The NC Research Campus scientists below are exploring areas of genetics, nutrition and human performance that impact brain development, risk factors for disease and the overall health of infants, toddlers, young children and teenagers. Learn more about the scientists and their institutions using the links below. To the right, read the latest headlines and journal articles on research impacting nutrition and brain development from the NC Research Campus.
Carol L. Cheatham, PhD, developmental cognitive neuroscientist with the UNC Chapel Hill Nutrition Research Institute, investigates the role of fatty acids and nutrients like choline, iron, and zinc on the cognitive abilities of children. Her most recent findings prove just how critical fatty acids are to the cognitive development and functioning of infants, toddlers and young children. Learn more.
Philip May, PhD, a research professor with the UNC Chapel Hill Nutrition Research Institute, is one of the world’s leading experts in the field of Fetal Alcohol Spectrum Disorders (FASD). He conducts epidemiological or population-based studies that include everything from genetics to community education. Since 1979, his research has defined the understanding of FASD and provided new methods for prevention and treatment. Learn more.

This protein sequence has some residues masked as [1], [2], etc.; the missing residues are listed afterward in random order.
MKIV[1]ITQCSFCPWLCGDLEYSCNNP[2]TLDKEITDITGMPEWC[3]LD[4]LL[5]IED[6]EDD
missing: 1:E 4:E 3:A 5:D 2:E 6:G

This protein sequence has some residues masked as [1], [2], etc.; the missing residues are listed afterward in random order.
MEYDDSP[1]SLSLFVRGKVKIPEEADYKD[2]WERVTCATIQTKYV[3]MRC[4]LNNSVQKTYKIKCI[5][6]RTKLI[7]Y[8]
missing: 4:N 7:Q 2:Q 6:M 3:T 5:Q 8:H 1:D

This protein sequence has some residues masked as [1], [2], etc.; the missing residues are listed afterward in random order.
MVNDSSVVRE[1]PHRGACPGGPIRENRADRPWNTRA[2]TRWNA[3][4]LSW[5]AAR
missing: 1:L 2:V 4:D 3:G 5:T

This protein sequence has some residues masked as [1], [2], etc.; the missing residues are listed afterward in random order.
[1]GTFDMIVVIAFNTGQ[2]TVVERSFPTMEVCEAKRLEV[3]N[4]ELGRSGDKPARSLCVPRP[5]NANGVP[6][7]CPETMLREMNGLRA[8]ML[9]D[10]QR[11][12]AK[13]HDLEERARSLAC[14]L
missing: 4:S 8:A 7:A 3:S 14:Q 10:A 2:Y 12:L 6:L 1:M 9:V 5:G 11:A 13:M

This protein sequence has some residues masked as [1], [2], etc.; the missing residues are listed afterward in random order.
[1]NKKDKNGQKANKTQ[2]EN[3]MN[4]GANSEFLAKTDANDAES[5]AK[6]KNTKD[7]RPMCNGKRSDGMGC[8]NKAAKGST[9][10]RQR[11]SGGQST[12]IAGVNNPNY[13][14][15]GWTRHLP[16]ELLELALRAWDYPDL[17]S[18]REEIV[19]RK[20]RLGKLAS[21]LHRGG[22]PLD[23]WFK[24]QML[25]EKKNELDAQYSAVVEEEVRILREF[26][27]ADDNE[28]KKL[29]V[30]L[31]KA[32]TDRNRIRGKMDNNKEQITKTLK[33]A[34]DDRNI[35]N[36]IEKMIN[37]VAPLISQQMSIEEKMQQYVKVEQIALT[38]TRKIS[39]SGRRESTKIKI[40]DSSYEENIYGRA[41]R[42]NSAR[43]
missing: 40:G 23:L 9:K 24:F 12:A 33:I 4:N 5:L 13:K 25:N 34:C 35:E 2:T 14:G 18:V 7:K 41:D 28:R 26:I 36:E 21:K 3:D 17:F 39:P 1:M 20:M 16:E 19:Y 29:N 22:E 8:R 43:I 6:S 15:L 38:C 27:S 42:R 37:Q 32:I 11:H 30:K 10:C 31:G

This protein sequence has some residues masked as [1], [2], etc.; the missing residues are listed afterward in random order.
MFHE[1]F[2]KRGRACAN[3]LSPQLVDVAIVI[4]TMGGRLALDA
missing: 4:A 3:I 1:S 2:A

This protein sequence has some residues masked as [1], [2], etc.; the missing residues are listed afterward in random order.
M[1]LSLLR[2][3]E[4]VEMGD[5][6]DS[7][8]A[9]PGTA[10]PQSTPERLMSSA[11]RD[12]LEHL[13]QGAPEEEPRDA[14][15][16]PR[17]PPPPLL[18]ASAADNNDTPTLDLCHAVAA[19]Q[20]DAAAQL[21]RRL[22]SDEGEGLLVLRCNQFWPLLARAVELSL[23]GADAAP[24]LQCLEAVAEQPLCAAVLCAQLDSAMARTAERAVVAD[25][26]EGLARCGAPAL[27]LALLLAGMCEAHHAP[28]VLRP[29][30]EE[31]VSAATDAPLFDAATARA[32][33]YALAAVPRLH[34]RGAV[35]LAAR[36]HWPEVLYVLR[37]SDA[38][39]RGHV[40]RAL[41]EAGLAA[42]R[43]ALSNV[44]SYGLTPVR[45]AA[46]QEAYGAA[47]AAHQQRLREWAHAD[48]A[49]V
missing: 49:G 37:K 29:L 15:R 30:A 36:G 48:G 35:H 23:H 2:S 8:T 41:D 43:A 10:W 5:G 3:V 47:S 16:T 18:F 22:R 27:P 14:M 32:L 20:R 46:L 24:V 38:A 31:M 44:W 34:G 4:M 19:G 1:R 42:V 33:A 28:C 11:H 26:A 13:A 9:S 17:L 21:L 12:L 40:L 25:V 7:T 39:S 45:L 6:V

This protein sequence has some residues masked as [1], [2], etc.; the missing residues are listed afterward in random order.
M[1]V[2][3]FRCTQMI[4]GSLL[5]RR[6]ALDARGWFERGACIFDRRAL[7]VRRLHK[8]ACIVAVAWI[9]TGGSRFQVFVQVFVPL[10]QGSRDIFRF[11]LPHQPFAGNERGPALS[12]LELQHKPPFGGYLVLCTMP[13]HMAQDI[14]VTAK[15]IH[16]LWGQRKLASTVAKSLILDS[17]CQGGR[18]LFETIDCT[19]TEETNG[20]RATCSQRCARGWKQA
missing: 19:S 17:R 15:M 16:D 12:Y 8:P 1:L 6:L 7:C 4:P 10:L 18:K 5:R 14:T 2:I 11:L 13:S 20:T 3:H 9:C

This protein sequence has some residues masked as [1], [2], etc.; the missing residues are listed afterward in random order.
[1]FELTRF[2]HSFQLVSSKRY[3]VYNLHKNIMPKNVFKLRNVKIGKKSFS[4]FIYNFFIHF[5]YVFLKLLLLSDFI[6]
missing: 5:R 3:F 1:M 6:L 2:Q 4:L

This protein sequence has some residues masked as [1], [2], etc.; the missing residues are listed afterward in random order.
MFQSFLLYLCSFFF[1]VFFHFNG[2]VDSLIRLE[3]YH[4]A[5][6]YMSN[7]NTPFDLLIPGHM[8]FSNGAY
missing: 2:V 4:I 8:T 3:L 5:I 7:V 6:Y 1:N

Led by David Nieman, DrPH, FACSM, the Appalachian State University (ASU) Human Performance Laboratory conducted studies that demonstrate that children who increase their level of physical activity benefit from less body fat, increased muscular strength and reduced risk factors for major diseases like diabetes, cardiovascular disease and other metabolic and lifestyle-related disorders. Learn more.
Natalia Surzenko, PhD, is an assistant research professor with the UNC Nutrition Research Institute, who studies how the availability of choline and other nutrients affect brain and eye development. She specifically looks at nutritional influence of the generation of different types of neural cells that make up the brain and the retina, the light-sensing structure of the eye. Learn More.